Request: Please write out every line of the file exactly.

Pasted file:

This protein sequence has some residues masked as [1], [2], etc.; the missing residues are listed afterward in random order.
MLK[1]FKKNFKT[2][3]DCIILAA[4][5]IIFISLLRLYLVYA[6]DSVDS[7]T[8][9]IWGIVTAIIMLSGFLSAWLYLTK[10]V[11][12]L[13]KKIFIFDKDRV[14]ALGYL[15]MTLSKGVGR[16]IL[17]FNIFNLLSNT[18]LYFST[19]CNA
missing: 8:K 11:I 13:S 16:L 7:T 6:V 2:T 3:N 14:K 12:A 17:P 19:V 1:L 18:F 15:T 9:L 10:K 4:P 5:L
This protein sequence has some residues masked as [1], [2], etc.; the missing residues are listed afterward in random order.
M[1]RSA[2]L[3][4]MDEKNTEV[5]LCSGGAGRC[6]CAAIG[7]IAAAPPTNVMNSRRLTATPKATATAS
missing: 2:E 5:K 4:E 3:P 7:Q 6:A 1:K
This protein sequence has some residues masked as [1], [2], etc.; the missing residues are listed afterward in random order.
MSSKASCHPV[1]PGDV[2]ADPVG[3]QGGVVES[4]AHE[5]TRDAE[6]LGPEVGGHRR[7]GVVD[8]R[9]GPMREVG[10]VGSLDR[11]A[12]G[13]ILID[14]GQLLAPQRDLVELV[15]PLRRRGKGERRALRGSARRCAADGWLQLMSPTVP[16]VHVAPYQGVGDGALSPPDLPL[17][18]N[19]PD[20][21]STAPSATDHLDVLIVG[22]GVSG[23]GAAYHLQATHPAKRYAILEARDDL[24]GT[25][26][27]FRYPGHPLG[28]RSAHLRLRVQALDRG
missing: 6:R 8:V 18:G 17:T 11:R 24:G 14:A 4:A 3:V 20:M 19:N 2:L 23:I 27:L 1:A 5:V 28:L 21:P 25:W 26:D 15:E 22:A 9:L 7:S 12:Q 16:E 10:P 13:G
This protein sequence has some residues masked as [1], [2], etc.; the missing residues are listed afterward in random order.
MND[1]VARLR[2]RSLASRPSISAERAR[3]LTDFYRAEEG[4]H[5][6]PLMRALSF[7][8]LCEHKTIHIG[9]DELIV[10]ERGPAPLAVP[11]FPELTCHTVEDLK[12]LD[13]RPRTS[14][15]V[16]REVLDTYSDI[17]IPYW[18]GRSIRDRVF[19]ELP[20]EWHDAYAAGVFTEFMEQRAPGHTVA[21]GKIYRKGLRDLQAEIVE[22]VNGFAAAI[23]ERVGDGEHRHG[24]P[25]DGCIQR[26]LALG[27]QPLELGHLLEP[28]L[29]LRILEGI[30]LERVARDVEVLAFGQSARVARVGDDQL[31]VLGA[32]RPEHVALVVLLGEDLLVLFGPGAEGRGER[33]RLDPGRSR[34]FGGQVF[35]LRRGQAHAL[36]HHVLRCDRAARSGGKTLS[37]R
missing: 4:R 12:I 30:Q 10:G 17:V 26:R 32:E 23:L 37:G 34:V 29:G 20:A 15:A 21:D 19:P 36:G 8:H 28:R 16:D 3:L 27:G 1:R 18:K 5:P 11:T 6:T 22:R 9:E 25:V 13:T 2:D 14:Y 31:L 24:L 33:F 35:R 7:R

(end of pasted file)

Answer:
This protein sequence has some residues masked as [1], [2], etc.; the missing residues are listed afterward in random order.
MLK[1]FKKNFKT[2][3]DCIILAA[4][5]IIFISLLRLYLVYA[6]DSVDS[7]T[8][9]IWGIVTAIIMLSGFLSAWLYLTK[10]V[11][12]L[13]KKIFIFDKDRV[14]ALGYL[15]MTLSKGVGR[16]IL[17]FNIFNLLSNT[18]LYFST[19]CNA
missing: 8:K 11:I 13:S 16:L 7:T 6:V 2:T 3:N 14:K 12:A 17:P 19:V 1:L 18:F 15:T 9:L 10:K 4:P 5:L
This protein sequence has some residues masked as [1], [2], etc.; the missing residues are listed afterward in random order.
M[1]RSA[2]L[3][4]MDEKNTEV[5]LCSGGAGRC[6]CAAIG[7]IAAAPPTNVMNSRRLTATPKATATAS
missing: 2:E 5:K 4:E 3:P 7:Q 6:A 1:K
This protein sequence has some residues masked as [1], [2], etc.; the missing residues are listed afterward in random order.
MSSKASCHPV[1]PGDV[2]ADPVG[3]QGGVVES[4]AHE[5]TRDAE[6]LGPEVGGHRR[7]GVVD[8]R[9]GPMREVG[10]VGSLDR[11]A[12]G[13]ILID[14]GQLLAPQRDLVELV[15]PLRRRGKGERRALRGSARRCAADGWLQLMSPTVP[16]VHVAPYQGVGDGALSPPDLPL[17][18]N[19]PD[20][21]STAPSATDHLDVLIVG[22]GVSG[23]GAAYHLQATHPAKRYAILEARDDL[24]GT[25][26][27]FRYPGHPLG[28]RSAHLRLRVQALDRG
missing: 6:R 8:V 18:G 17:T 11:R 24:G 14:A 4:A 3:V 20:M 19:N 2:L 23:I 27:L 1:A 5:V 28:L 21:P 25:W 26:D 15:E 22:A 9:L 7:S 12:Q 16:E 10:P 13:G
This protein sequence has some residues masked as [1], [2], etc.; the missing residues are listed afterward in random order.
MND[1]VARLR[2]RSLASRPSISAERAR[3]LTDFYRAEEG[4]H[5][6]PLMRALSF[7][8]LCEHKTIHIG[9]DELIV[10]ERGPAPLAVP[11]FPELTCHTVEDLK[12]LD[13]RPRTS[14][15]V[16]REVLDTYSDI[17]IPYW[18]GRSIRDRVF[19]ELP[20]EWHDAYAAGVFTEFMEQRAPGHTVA[21]GKIYRKGLRDLQAEIVE[22]VNGFAAAI[23]ERVGDGEHRHG[24]P[25]DGCIQR[26]LALG[27]QPLELGHLLEP[28]L[29]LRILEGI[30]LERVARDVEVLAFGQSARVARVGDDQL[31]VLGA[32]RPEHVALVVLLGEDLLVLFGPGAEGRGER[33]RLDPGRSR[34]FGGQVF[35]LRRGQAHAL[36]HHVLRCDRAARSGGKTLS[37]R
missing: 4:R 12:I 30:Q 10:G 17:V 26:R 32:E 23:L 37:G 34:V 29:G 20:A 15:A 21:D 19:P 36:G 8:H 28:R 16:D 3:L 27:G 1:R 18:K 5:P 11:T 6:T 22:R 9:E 25:V 13:T 2:D 14:Y 31:L 24:L 33:F 35:R 7:R